Review of The Lord of the Rings: The Fellowship of the Ring – Extended Edition

First, a thank you to Cinemark Legacy in Plano (TX), and to Amberly (sic?) of New Line for allowing me to view the special screening as a stand-by in line. My daughter won a ticket to the screening, but opted to take her brother as her guest. I had to be there to drive them both home. The rest of the family came to see Santa Clause 2 – when it finished, Amberly also let the rest of the family come in (they saw about 3 hours of the film).

Second, this was the finest theater I have ever been in (including Cinerama Dome in Hollywood); this is the only DLP (Digital Light Processing, Texas Instruments) in the North Texas area. The video was beautiful, clear and unblemished (none of the scratches or end-reel burns of film); the sound system was incredible. I highly recommend to all that if you get the chance to view a film in one of these theaters, do it – you will be impressed. I met a man in line who had actually worked on the DLP engineering here in the Dallas area for TI; he explained some of the rudimentary techniques and principles. He was excited about seeing his product at work with this film (he also got in as a stand-by).

One more note before the review. Cinemark Legacy has not yet finalized their commitment to showing The Two Towers. I found out that one thing they are waiting on is word from New Line as to the availability of a digital version of the December 18th release. Apparently New Line is at least contemplating making a digital version for theatrical release.

On with the film (feature?, this was a digital version, no film was in the room).

First of all, this was NOT a showing of the DVD. This was a digital copy of the extended edition; no intermission or break of any kind. The viewing began right on time (6:00 p.m.) with the new Two Towers trailer – looked great on that screen, with that sound system.

Rather than review the details of the changes to the feature, I’ll just give my overall impressions and thoughts:

1) The additional scenes are evenly spread throughout the feature. I checked my watch throughout the viewing – the first half of the film (Pippin: Right! Where are we going?) originally timed at about 1 hour, 30 minutes – it is now at 1 hour, 45 minutes. The second half has also gone from about 1 hour 30 minutes to 1 hour, 45 minutes (including end credits).
2) The two most significant benefactors from the additional scenes are a) the Shire/Hobbits and b) Boromir. I realize there are other significant additions (Council of Elrond, the door to the Mines of Moria, Lothlorien), but the changes in the Shire and in Boromir most changed my impressions and expectations in this version (compared to the original release). In the Shire, Peter has completely recut our introduction to hobbits in general, and to the Baggins’ in particular. This refocusing really sets up the entire story line (all three films/books) and just what is at stake. Boromir’s character is given much more interplay with the entire fellowship; his own inner struggle with loyalty, honor and power is much more prominent. This, of course, further intensifies the emotional ending with his fall, repentance and personal sacrifice (girls, and maybe some guys, make sure your hankies are available).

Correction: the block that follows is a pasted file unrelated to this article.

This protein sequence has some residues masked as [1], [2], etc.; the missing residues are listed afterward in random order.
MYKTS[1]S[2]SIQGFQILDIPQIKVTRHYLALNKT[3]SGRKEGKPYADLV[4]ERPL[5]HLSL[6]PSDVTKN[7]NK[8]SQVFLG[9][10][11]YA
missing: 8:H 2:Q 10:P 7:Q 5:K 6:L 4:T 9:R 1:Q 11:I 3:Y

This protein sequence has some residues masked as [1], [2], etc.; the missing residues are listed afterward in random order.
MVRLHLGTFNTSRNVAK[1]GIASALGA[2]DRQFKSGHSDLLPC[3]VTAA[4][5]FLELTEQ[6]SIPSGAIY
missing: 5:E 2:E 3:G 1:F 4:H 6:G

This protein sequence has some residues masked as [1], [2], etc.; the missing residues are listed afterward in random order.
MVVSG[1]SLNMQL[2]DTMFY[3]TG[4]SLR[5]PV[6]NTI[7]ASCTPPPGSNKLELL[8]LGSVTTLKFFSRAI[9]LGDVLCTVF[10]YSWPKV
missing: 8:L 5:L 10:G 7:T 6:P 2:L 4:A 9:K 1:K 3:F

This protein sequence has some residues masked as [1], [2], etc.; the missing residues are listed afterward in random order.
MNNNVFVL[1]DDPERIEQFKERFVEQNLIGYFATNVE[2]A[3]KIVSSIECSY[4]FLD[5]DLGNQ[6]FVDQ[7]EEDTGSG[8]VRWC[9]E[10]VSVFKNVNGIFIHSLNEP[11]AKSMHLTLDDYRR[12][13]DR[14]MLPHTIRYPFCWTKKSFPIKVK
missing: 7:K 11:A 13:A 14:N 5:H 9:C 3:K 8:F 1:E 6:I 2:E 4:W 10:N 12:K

3) The pace of the film is not nearly as frenetic. I didn’t think just 30 minutes interspersed throughout would make such a difference, but we now get opportunities to catch our breath and regroup our emotions (just as the characters do). My biggest critique (not complaint) with the original version is that Peter, due to time constraints, had to quickly pace the film; it moved so fast, it didn’t seem like three hours long.
4) In some ways, this reminded of comparing a long theatrical movie that gets shown on commercial television and is edited for time, against the full-length, uncut version of the film. Many years ago my wife and I would annually watch “The Sound of Music” on TV. This 178 minute film was somehow shown in a three-hour time frame including 45 minutes of commercials. We eventually watched the full-length version, and saw the directors’ intentions in certain responses from the actors. It was actually the short chunks that got cut which better enhanced the film when added back in. We saw the same thing last night – some of what you have already seen (close up actor’s looks, short responses) will have more context around them – I believe we are seeing a better representation of Peter’s vision and intention when he was actually filming the movie.

Overall, I consider the original release to be a wonderful, sufficient expression of the first book in the trilogy. That release is one of my top 5 favorite movies of all time.

The extended edition fleshes out a story that already had skeleton, muscle and sinew. The original stood and walked on its’ own merit; the extended edition not only stands and walks, it runs all over any other fantasy/adventure competition. If choosing only one of the releases, this is the one to see.

Only 41 days until the Two Towers – see y’all in line.